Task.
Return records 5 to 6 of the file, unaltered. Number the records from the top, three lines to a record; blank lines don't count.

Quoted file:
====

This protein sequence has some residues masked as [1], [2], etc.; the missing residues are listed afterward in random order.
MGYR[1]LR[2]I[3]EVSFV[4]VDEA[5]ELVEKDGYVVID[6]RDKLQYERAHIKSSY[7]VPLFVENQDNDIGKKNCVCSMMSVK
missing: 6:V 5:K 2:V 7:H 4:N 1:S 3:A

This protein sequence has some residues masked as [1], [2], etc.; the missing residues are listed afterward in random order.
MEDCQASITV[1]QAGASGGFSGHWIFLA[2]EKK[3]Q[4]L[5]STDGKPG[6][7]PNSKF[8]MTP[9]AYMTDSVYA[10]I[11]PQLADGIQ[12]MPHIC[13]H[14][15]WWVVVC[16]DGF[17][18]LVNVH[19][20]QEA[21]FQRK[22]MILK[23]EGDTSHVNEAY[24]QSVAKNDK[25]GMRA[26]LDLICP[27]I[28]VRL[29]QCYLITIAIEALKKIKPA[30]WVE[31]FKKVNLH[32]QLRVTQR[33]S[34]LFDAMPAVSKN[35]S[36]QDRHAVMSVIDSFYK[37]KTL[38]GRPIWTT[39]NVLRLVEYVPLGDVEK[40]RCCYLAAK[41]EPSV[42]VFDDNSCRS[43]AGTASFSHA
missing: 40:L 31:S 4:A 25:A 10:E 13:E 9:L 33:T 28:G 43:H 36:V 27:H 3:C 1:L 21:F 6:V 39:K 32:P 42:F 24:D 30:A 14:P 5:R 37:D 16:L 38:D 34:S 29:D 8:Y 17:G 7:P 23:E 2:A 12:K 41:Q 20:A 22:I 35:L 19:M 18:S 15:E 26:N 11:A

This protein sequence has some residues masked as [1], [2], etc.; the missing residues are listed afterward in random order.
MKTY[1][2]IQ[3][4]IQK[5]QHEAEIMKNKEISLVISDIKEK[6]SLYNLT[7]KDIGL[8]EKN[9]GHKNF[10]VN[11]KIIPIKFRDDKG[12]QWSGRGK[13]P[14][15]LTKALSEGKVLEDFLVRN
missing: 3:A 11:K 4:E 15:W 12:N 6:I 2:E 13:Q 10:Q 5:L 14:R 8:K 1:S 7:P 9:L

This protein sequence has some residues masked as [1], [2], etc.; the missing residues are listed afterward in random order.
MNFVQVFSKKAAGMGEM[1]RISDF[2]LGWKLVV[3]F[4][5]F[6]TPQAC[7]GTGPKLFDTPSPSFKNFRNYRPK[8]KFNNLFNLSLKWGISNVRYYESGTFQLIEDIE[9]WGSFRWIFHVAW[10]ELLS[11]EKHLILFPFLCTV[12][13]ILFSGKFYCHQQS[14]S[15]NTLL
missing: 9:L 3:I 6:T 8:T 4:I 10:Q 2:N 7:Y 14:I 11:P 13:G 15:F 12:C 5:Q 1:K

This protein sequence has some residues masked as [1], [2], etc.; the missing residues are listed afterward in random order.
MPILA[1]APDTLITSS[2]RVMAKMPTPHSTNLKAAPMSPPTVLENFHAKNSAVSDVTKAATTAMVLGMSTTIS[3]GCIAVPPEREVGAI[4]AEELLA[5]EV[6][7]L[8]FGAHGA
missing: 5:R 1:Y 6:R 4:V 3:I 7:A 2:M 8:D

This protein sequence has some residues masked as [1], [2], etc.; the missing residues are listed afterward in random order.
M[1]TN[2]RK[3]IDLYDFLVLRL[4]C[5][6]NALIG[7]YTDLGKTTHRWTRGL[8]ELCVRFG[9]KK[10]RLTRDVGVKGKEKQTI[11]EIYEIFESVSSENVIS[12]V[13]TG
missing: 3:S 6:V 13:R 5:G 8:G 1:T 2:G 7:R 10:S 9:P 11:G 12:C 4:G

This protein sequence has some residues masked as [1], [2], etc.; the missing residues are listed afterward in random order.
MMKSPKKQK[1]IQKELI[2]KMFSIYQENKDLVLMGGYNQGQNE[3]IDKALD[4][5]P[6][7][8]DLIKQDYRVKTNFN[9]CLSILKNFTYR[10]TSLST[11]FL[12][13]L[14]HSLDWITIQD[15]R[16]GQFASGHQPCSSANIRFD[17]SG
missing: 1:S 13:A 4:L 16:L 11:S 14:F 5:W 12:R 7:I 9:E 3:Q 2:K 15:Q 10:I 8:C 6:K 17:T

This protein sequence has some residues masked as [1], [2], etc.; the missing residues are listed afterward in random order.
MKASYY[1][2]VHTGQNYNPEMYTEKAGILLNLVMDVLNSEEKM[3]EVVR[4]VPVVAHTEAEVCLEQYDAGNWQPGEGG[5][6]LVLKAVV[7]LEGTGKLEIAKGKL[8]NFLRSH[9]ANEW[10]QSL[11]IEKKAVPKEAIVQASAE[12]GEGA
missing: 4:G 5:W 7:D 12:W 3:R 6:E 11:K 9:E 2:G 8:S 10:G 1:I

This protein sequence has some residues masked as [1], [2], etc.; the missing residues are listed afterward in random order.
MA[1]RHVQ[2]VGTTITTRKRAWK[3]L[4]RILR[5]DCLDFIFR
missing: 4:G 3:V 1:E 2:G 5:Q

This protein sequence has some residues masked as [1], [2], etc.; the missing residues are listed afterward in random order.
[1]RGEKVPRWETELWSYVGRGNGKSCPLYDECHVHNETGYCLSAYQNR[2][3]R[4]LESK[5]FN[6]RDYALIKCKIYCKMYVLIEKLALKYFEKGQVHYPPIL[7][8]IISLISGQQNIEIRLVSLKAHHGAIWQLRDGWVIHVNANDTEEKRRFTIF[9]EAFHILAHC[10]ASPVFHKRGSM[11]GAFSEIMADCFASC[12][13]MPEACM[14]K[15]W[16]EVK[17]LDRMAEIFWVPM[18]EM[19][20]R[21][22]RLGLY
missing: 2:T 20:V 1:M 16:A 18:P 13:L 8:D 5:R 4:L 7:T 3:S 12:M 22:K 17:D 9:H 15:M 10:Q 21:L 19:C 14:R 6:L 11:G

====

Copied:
This protein sequence has some residues masked as [1], [2], etc.; the missing residues are listed afterward in random order.
MPILA[1]APDTLITSS[2]RVMAKMPTPHSTNLKAAPMSPPTVLENFHAKNSAVSDVTKAATTAMVLGMSTTIS[3]GCIAVPPEREVGAI[4]AEELLA[5]EV[6][7]L[8]FGAHGA
missing: 5:R 1:Y 6:R 4:V 3:I 7:A 2:M 8:D

This protein sequence has some residues masked as [1], [2], etc.; the missing residues are listed afterward in random order.
M[1]TN[2]RK[3]IDLYDFLVLRL[4]C[5][6]NALIG[7]YTDLGKTTHRWTRGL[8]ELCVRFG[9]KK[10]RLTRDVGVKGKEKQTI[11]EIYEIFESVSSENVIS[12]V[13]TG
missing: 3:S 6:V 13:R 5:G 8:G 1:T 2:G 7:R 10:S 9:P 11:G 12:C 4:G